At some point I became concerned that my own children weren't readers. So I decided to look into what it takes to raise a kid who loves to read. And a happy by-product of that is this list of ways to help turn your child into that mythical creature - a reader.

1. Model behavior.
One day I looked over at my beloved husband working at his Dell from over the top of my Macbook and said, "Why don't out kids read?" Maybe that is apocryphal, but there was a point where I realized that we weren't reading in front of the kids unless it was on a screen. Just like using bad language and flossing, the more your kids see you read, the more likely they are to do it. Keep a book on your nightstand. Visit the library. Have magazines in the bathroom.

2. Give your kids the opportunity to read.
My sister and I were both big readers. Of course we were both doughy and pale from never seeing the sun. If your kids are exhausted from playing two sports they are not going to have time to read. If they are playing Wii they aren't reading. Make sure there is ample down time when they can pick up a book without feeling like they should be doing something else.

3. Let kids read what they like.
Yes, I may want me kids reading CALL OF THE WILD but they love DIARY OF A WIMPY KID (which is a fantastic book, by the by...). Your children may hate the book you loved more than anything in seventh grade and you must accept this and move on. Or bribe them with money. Or wait until you have grandchildren. Graphic novels have, in the past 5 years blown open a window of opportunity for teachers and librarians trying to entice kids to read for pleasure. My kids gobble them up like slightly- more- nutritious- than- you- would- think candy. Genre fiction like science fiction, mysteries and fantasy really appeal to certain types of readers.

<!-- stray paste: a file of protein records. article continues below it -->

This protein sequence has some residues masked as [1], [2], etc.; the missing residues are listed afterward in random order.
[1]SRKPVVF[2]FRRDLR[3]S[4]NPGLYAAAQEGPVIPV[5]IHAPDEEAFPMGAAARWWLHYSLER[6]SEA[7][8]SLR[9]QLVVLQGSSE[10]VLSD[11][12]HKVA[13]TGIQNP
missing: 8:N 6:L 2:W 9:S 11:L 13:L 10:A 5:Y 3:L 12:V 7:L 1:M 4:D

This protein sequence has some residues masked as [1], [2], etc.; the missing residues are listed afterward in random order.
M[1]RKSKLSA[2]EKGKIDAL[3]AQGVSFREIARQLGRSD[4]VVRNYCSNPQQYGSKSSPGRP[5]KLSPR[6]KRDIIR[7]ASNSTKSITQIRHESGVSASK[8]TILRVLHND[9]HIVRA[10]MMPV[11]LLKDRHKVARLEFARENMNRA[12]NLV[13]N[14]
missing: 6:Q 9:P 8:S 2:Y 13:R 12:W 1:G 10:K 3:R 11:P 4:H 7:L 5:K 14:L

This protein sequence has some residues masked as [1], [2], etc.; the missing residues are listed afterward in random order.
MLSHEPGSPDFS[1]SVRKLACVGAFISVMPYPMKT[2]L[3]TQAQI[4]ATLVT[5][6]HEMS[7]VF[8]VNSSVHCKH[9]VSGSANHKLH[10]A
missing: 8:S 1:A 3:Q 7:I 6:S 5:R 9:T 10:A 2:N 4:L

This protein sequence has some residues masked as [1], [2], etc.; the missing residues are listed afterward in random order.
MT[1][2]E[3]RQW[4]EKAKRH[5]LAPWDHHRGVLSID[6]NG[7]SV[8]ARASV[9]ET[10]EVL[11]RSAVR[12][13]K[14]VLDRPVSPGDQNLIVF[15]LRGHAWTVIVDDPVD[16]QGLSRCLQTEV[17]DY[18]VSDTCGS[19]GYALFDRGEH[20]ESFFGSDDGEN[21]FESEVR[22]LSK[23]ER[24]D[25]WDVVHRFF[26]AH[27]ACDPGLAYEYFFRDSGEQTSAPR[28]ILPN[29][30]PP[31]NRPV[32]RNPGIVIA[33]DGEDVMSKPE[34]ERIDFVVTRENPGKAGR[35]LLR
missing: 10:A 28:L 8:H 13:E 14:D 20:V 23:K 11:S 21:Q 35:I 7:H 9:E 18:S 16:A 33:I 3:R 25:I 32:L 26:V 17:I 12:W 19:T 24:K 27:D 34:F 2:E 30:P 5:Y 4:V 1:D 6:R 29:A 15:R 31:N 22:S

4. Make sure you have realistic expectations.
Your children are probably reading a lot more than you realize. Magazines, comics and web pages are very popular with kids. There are a lot of ways of reading and while the idea of your child curling up with a good novel is very appealing, it is rarer than you would think. Unless you are extraordinarily lucky it isn't going to happen organically.

Hmmmm... before I wrote this list I thought it would be really useful. But now I realize that maybe I am just spouting common knowledge. Oh well, at least I did it numerically!

Tuesday, March 11, 2008


Re-Gifters is the story of Dixie, a Korean-American girl living in LA. She practices the martial art of Hapkido and is really good. When she falls for a guy and loses her focus, she finds out what is really important to her. I hate to be so vague, but the story is really fun to watch unfold and I don't want to wreck any surprises. The graphic novel format is fun because it gives you background that you might not catch in a convention novel. Also, the writer is forced to keep the dialog believable since the reader is seeing it actually come out of a character's mouth.

This book is published by Minx which is a new subsidiary of DC Comics . The idea is to offer more female centric stories. So far I have read The Plain Janes by Cecil Castelucci and it was terrific.

Re-Gifters can be a really quick read if you just read the text, but the graphics add a lot, too.

Tuesday, March 04, 2008

The Demon in the Freezer

Who would have thought that I would enjoy a book about disease, research, science and pustular oozing sores? Not me! And yet I found this fascinating.

Smallpox was eradicated in 1979 and humanity heaved a great big smallpox-free sigh of relief. However, don't get too comfortable - according to Preston, the germ warfare threat is still out there.

This is not a particularly reassuring book, but it is fast paced and well written. Coincidentally, there is another smallpox book on the summer reading list this year THE ASTONISHING LIFE OF OCTAVIAN NOTHING - VOLUME ONE: THE POX PARTY is named for a gathering where colonial era intellectuals attempt to inoculate themselves in the hopes of avoiding being infected.

If you are a fan of disease books, Preston has written the highly acclaimed THE HOT ZONE, about the Ebola virus. If you like a historical bent FLU, by Gina Kolata, depicts the 1918 influenza epidemic. Happy reading!